64 : Soldering components
Before you start fingering with your newly ordered parts there is one important thing to remember. These things are very fragile, especially when it comes to electricity. This means that even static electricity from your fingers may damage your components! Pots, buttons and such are not that fragile, but a PIC may easily die on you because of some stupid carpet on the floor (trust me). To reduce the risk of this happening you should ground yourself at all times while working with the parts. There are special made bracelets out there for this, but a wire will work too. Just connect it to the grounded pin in your power outlet. Just remember not to miss the pin, hit both holes at once and kill yourself :)
about MIDI In/Out LEDs
When I buildt my box i decided I wanted both a MIDI In and MIDI Out indicator LEDs, not just the one featured on the PCB. I used the schematics from the MIDIBox Plus as a base and made a small circuit that connects to the RX and TX pins of the PIC. I still haven't finished this circuit because I'm missing some parts, but when I do I'll put it here on the page. In the meantime, or if you only need one midi activity LED, use the feature already on the PCB.
your soldering skills, boy?
I would love to give you a complete guide on how to solder, but fact is, I don't know shit about soldering. Only thing I know is that if you're good it's possible to make a soldering stand extreme heat and even an earthquake, but that anyone can make a wire stick to another with some tin and that's plenty enough for me! If you need some basic soldering-info try these links and get back when you're ready for the ultimate test, a MIDIBox PCB :)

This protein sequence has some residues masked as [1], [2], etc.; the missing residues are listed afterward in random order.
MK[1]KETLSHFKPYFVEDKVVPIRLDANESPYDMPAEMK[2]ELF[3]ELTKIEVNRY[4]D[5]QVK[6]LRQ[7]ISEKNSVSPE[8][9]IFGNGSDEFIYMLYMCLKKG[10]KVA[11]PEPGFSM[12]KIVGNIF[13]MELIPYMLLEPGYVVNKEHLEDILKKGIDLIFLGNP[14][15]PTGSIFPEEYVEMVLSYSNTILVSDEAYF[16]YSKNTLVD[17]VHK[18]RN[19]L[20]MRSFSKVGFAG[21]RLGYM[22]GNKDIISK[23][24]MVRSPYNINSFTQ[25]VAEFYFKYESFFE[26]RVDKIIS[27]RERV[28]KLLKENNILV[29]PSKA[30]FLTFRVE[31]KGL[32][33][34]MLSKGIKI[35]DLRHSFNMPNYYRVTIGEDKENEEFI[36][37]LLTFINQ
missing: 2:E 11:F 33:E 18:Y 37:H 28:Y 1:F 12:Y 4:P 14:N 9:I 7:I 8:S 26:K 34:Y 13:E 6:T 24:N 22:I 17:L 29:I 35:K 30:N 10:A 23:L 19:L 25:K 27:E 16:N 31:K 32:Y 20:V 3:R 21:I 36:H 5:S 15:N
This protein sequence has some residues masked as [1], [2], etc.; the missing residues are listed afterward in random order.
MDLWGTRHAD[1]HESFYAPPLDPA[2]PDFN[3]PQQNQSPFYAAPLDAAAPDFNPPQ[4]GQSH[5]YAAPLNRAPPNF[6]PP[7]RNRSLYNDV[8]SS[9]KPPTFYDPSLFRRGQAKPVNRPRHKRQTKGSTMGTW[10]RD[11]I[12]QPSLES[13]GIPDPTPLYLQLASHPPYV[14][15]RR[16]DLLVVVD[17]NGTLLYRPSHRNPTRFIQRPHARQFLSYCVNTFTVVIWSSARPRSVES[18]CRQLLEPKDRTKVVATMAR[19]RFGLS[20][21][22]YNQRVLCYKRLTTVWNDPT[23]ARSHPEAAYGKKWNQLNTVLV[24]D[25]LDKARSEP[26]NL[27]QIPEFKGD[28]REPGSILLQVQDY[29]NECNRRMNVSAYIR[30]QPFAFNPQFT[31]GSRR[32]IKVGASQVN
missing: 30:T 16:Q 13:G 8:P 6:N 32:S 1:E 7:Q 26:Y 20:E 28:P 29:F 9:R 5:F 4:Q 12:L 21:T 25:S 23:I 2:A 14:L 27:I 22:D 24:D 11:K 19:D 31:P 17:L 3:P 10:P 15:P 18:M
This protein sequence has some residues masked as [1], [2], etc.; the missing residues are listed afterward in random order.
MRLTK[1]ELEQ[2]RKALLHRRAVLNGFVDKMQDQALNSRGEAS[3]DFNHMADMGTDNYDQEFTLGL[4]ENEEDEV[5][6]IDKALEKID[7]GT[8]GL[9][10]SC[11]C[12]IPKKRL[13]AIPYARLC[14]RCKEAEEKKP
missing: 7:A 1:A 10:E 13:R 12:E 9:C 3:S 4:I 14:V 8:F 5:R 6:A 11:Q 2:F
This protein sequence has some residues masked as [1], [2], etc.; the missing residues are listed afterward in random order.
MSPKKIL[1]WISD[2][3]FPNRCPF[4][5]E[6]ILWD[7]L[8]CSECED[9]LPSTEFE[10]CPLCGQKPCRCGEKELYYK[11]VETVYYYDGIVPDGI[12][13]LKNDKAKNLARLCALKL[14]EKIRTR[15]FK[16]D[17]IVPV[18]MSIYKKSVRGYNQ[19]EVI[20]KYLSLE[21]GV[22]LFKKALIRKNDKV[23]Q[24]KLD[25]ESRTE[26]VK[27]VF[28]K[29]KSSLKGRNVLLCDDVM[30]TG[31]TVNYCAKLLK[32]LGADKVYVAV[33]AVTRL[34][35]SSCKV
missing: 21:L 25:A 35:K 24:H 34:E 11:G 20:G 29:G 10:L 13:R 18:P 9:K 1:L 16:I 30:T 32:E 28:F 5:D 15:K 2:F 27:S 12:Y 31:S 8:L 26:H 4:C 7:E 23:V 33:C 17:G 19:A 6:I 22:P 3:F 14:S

down to business
Okey, now you're ready for the test. The PCB is mounted and you've got all the tools you'll need for the job (ask around at schools and such). Remember, you solder on the side where the metal is, the components go on the green side.
The basic rule is that tallest components go last. This means that we'll start with the bridges. Bend them and solder away. For now there is no worrying about overheating or something, so take the opportunity to test your skills here. When the bridges are done go for the resistors (the coloured small candy-like components). These are not very heat fragile either, but don't overkill either. You might end up with a small problem when you're up for the "resistor array" around the button connection points. Just bend the resistors like on the picture and everything will be fine.
Okey, now we're ready for the sockets (you did order sockets didn't you?). Be careful when you bend the pins and then solder them into their right positions.
Next thing up is the capasitators. Now, these come in two flavours. The ones where directions does count (electrolytic) and the ones where it doesnt. The polarity is usually printed on the capasitator, one pin is - and one pin +. Measure with the multimeter on "beeper" and make sure the + side of the capasitator is soldered to the side where + comes in.
Now we'll do the two diodes. These are side-spesific too and be a bit carefull with the heat. The line on the diode should be at the end where the - is (see the PCB layout).
What's left now is the transistor, the voltage-regulator and the crystal. The voltage-regulator goes straight on. The transistor too, but watch out with the heat. Now, the crystall should be soldered on the opposite side of the board (the same side as you've been soldering (where the metal is). This is to shield it. Put the legs into the holes but leave some room so you can bend the crystal to the surface later on. Also a bit of room makes it easier to solder it onto the PCB.
you're done! Only thing left is to solder the wires from
the pots/buttons to the board and to insert the ICs into
the sockets, but we'll do that later. If you've got some
kind of flexicable socket you should solder them to the
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